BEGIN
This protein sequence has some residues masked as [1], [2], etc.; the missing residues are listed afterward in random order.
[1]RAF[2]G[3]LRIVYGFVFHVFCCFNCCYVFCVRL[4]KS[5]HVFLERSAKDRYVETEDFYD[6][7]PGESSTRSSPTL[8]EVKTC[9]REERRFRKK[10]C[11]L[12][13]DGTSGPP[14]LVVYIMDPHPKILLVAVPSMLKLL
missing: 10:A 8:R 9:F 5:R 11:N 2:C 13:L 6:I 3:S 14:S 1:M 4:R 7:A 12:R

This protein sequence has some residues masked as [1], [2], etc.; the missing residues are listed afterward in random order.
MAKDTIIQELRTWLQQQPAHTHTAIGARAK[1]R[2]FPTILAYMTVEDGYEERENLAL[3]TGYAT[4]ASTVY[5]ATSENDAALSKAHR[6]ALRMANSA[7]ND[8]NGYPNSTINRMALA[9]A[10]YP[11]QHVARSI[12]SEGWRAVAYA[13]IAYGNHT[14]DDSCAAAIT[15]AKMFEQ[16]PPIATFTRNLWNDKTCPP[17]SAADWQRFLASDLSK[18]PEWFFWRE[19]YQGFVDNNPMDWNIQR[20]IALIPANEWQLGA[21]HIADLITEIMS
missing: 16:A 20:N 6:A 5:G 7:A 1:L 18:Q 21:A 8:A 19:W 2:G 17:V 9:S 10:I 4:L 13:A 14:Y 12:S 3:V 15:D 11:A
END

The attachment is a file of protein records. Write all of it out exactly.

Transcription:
This protein sequence has some residues masked as [1], [2], etc.; the missing residues are listed afterward in random order.
[1]RAF[2]G[3]LRIVYGFVFHVFCCFNCCYVFCVRL[4]KS[5]HVFLERSAKDRYVETEDFYD[6][7]PGESSTRSSPTL[8]EVKTC[9]REERRFRKK[10]C[11]L[12][13]DGTSGPP[14]LVVYIMDPHPKILLVAVPSMLKLL
missing: 10:A 8:R 9:F 5:R 11:N 2:C 13:L 6:I 3:S 14:S 1:M 4:R 7:A 12:R

This protein sequence has some residues masked as [1], [2], etc.; the missing residues are listed afterward in random order.
MAKDTIIQELRTWLQQQPAHTHTAIGARAK[1]R[2]FPTILAYMTVEDGYEERENLAL[3]TGYAT[4]ASTVY[5]ATSENDAALSKAHR[6]ALRMANSA[7]ND[8]NGYPNSTINRMALA[9]A[10]YP[11]QHVARSI[12]SEGWRAVAYA[13]IAYGNHT[14]DDSCAAAIT[15]AKMFEQ[16]PPIATFTRNLWNDKTCPP[17]SAADWQRFLASDLSK[18]PEWFFWRE[19]YQGFVDNNPMDWNIQR[20]IALIPANEWQLGA[21]HIADLITEIMS
missing: 16:A 20:N 6:A 5:G 7:A 1:L 18:Q 21:A 8:A 19:W 2:G 17:V 9:S 10:I 4:L 13:A 14:Y 12:S 3:V 15:D 11:A